An Australian man went on trial yesterday accused of murdering the 19-year-old British backpacker Caroline Stuttle, who was pushed off a bridge during a robbery two years ago.
The gap-year student, who was from York, died after falling 30 feet from the Burnett River Bridge in the farming town of Bundaberg, 220 miles north of Brisbane in Queensland.
Ian Douglas Previte is accused of robbery and murder. The Supreme Court in Bundaberg heard that Previte, 32, was looking for money for drugs when he stole the backpacker's bag as she walked back to a campsite after telephoning her boyfriend in England.
"There was an episode of considerable violence on the walkway," said Peter Feeney, the prosecutor, in his opening address. "Previte ignored her screams of terror and forced her over the railing." Mr Feeney said the young woman died instantly when her skull was fractured and her spine severed as she hit the ground below.
Although Mr Previte has pleaded not guilty to murder and robbery, Mr Feeney told the jury of seven men and five women that the former drug addict had confessed three times - once to jail inmates, once to police, and also by writing it on a picnic table in the town.
Ms Stuttle's brother was in court yesterday as the trial began. "We still miss her every day. It gets a little bit easier, but it's still very, very difficult most days," said Richard Stuttle, 27.
Mr Previte arrived for the opening day of what is expected to be a three-week trial with a towel draped over his head as his car was driven through a crowd of reporters. Approximately 100 witnesses, including four from England, are due to give evidence.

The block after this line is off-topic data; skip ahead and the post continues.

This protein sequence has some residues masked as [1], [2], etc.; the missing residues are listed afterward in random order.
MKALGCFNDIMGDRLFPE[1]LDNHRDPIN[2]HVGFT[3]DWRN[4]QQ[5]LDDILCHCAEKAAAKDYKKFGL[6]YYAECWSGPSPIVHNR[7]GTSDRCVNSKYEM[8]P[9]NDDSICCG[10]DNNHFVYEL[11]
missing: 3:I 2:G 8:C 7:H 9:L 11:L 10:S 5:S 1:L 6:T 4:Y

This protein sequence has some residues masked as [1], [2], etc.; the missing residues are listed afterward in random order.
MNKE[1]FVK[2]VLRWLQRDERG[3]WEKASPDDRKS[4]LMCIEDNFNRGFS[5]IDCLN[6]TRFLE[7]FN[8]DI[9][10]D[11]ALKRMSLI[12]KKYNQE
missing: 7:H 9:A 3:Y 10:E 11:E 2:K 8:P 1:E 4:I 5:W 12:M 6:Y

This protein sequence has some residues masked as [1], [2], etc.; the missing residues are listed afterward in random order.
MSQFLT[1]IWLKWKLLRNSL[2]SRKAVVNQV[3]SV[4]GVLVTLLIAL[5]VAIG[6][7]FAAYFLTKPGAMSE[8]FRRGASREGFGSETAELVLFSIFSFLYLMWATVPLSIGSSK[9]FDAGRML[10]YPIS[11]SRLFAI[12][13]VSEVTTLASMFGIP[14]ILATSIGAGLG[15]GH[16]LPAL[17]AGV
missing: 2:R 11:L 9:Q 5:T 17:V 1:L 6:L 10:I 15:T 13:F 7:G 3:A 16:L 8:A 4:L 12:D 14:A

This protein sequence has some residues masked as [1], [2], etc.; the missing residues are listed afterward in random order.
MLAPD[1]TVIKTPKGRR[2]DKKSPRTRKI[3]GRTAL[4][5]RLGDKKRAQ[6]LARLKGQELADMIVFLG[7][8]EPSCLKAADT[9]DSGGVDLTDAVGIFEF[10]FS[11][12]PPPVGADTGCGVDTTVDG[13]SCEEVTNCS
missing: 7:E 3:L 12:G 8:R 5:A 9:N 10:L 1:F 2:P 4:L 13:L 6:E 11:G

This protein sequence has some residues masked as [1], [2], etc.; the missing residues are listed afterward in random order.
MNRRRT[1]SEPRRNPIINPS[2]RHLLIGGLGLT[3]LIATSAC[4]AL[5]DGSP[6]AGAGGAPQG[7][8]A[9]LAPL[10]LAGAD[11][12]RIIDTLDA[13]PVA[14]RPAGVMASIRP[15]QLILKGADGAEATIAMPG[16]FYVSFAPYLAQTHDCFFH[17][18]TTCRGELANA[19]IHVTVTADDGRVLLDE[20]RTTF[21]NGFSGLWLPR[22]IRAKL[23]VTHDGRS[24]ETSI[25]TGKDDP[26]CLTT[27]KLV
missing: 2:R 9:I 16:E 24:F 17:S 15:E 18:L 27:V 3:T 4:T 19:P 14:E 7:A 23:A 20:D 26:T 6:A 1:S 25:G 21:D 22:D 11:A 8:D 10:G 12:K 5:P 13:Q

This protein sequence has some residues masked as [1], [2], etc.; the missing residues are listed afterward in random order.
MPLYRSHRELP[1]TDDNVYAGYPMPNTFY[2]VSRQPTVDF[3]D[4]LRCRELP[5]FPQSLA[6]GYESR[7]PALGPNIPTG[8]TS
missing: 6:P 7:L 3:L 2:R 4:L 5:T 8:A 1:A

Ms Stuttle, who was travelling through Australia with a friend before starting a psychology course at Manchester University, had been working as a tomato picker in Bundaberg for just a few days on 10 April 2002 when she was killed.
Her mother, Marjorie Marks-Stuttle, 56, said she decided not to attend the trial as it would have been "just too hard to imagine" to come face to face with the man accused of murdering her daughter. She said she would be keeping in close touch with her son. "We just hope that Caroline receives the justice she deserves for what was such a horrible and unnecessary crime."
"It has taken such a long time to come to court and the whole experience has been unbelievably distressing for the family. Our lives will never be the same again, but all we hope now is that the person who committed this crime is sentenced for a long, long time. We want to know that the person responsible for Caroline's murder doesn't get the chance to put another family through the living hell we have all had to been through. My daughter was killed over a few dollars."
Since her daughter's death, Mrs Marks-Stuttle and her second husband, David Marks, 58, have set up the Rainbow Foundation Charity to help British backpackers in Australia in Caroline's memory.
Ms Stuttle's father, Alan, who is flying to Australia later this week, described his daughter as a vibrant young woman, full of energy.
"I'm quite relieved that something is coming to fruition and let's hope justice can be done. We have to remember that this man is innocent until proven guilty but if he did kill Caroline we have to make sure he doesn't kill anyone else.
"It's been hell on earth but the important thing is that we don't have a recurrence of this heinous crime."Reuse content